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The inmate, who is now 40-years-old and never finished high school, has been in a prison near Seattle for the past nine years.
Havens has ended up using his cell time to master an ancient mathematics problem.
DW News reported that the convicted murder couldn’t find a job after dropping out of school and this led to him become a drug addict.
During his time in prison, Christopher found a passion for the subject and learnt basic higher mathematics from his prison room. He is allowed to have mathematics textbooks sent to him, but, in return, he has to teach his fellow inmates the skills he has learnt.
From his cell, Christopher sent a handwritten letter to a mathematics publisher for some issues of the ‘Annals of Mathematics’ to see if he could challenge himself.
His letter was read and responded to with a mathematics professor called Umberto Cerruti from Turin, sending him a problem to solve to test his abilities.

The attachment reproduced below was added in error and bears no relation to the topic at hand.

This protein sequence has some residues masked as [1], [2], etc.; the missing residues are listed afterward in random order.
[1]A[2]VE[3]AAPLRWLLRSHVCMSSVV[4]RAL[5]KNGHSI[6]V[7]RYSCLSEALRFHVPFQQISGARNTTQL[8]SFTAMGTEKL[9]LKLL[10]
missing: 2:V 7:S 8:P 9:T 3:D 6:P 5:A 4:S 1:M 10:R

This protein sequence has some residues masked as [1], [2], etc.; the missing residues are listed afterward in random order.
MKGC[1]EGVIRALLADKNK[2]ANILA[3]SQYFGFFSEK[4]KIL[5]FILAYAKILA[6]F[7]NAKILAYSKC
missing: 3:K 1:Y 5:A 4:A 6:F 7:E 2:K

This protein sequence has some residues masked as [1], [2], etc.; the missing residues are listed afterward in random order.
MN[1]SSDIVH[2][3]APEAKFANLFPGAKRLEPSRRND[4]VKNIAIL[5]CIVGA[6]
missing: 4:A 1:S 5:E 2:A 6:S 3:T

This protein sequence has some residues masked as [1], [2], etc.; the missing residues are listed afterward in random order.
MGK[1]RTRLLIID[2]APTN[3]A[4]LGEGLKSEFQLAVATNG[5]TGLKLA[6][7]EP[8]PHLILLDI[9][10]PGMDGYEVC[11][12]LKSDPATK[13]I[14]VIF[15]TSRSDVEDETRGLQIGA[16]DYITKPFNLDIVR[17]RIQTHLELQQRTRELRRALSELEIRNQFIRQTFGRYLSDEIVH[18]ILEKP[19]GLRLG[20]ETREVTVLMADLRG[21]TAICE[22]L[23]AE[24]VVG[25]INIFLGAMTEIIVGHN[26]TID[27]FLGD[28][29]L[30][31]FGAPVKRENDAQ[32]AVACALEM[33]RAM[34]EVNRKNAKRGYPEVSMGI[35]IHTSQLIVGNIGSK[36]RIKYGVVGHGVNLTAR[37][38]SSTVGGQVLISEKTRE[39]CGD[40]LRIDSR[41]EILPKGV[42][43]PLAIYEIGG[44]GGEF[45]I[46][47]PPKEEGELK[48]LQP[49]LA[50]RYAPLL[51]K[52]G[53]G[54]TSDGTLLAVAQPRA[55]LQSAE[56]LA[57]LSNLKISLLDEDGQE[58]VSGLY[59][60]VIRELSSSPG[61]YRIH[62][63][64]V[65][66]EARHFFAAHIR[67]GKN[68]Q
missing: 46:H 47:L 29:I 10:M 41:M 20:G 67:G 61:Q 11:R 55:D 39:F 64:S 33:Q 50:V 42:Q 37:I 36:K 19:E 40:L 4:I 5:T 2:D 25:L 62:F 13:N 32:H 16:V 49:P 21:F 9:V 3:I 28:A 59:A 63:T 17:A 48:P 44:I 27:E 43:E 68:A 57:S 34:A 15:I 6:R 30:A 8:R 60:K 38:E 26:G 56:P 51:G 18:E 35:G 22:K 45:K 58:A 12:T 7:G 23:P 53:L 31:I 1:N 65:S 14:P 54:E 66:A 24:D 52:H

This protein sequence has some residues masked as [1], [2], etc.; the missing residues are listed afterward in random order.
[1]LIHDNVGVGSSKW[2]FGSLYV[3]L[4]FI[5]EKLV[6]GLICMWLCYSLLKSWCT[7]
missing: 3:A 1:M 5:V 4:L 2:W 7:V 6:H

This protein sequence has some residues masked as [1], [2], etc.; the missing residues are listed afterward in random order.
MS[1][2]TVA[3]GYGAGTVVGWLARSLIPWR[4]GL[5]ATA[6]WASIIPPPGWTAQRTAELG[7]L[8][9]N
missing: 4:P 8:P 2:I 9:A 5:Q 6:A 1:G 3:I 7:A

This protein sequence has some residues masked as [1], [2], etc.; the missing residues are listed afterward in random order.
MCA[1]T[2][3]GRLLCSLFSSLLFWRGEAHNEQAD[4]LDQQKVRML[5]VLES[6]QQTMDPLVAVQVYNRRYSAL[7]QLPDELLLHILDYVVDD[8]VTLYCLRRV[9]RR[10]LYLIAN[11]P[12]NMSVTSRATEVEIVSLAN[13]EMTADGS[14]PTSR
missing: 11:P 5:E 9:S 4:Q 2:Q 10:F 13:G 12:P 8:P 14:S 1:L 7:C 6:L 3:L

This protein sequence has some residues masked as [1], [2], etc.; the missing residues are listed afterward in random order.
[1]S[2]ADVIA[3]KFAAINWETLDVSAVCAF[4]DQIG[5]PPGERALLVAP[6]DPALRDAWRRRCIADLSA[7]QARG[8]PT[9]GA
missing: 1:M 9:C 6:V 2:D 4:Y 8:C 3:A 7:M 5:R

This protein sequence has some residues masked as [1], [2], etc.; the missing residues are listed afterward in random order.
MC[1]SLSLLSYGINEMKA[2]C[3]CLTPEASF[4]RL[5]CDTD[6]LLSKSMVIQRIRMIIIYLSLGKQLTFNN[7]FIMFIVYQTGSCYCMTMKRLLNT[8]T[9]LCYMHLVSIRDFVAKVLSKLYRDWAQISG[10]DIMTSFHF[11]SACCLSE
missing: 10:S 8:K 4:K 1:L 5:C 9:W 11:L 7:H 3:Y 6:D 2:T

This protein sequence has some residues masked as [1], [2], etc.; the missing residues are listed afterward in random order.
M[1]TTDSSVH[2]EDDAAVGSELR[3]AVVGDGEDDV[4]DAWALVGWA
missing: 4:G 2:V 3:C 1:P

Umberto received an answer in the post which was a 47-inch-long piece of paper with a long formula handwritten on it.
The inmate had used only a pen and paper to solve the number theory, involving ‘continued fractions’, and, to Cerruti’s surprise, Havens had answered it correctly. Not only that but the problem was one that Cerruti had been trying to solve for some time.
What are continued fractions?
A continued fraction is a mixed fraction. The denominator has the form of a mixed fraction and this structure continues towards infinity making the fractions linked together.
Continued fractions aren’t used for simple maths though. They often solve the approximation problems with which one approaches a result in complex calculations.
They are a pretty big deal and the theory is used in modern cryptography which is used in things like banking, finance and military communications.
Havens cracked the maths puzzle and, for someone who hadn’t finished school, found regulations in the approximation of a large class of numbers, which is very impressive. It resulted in him and Cerutti finishing a scholarly publication.
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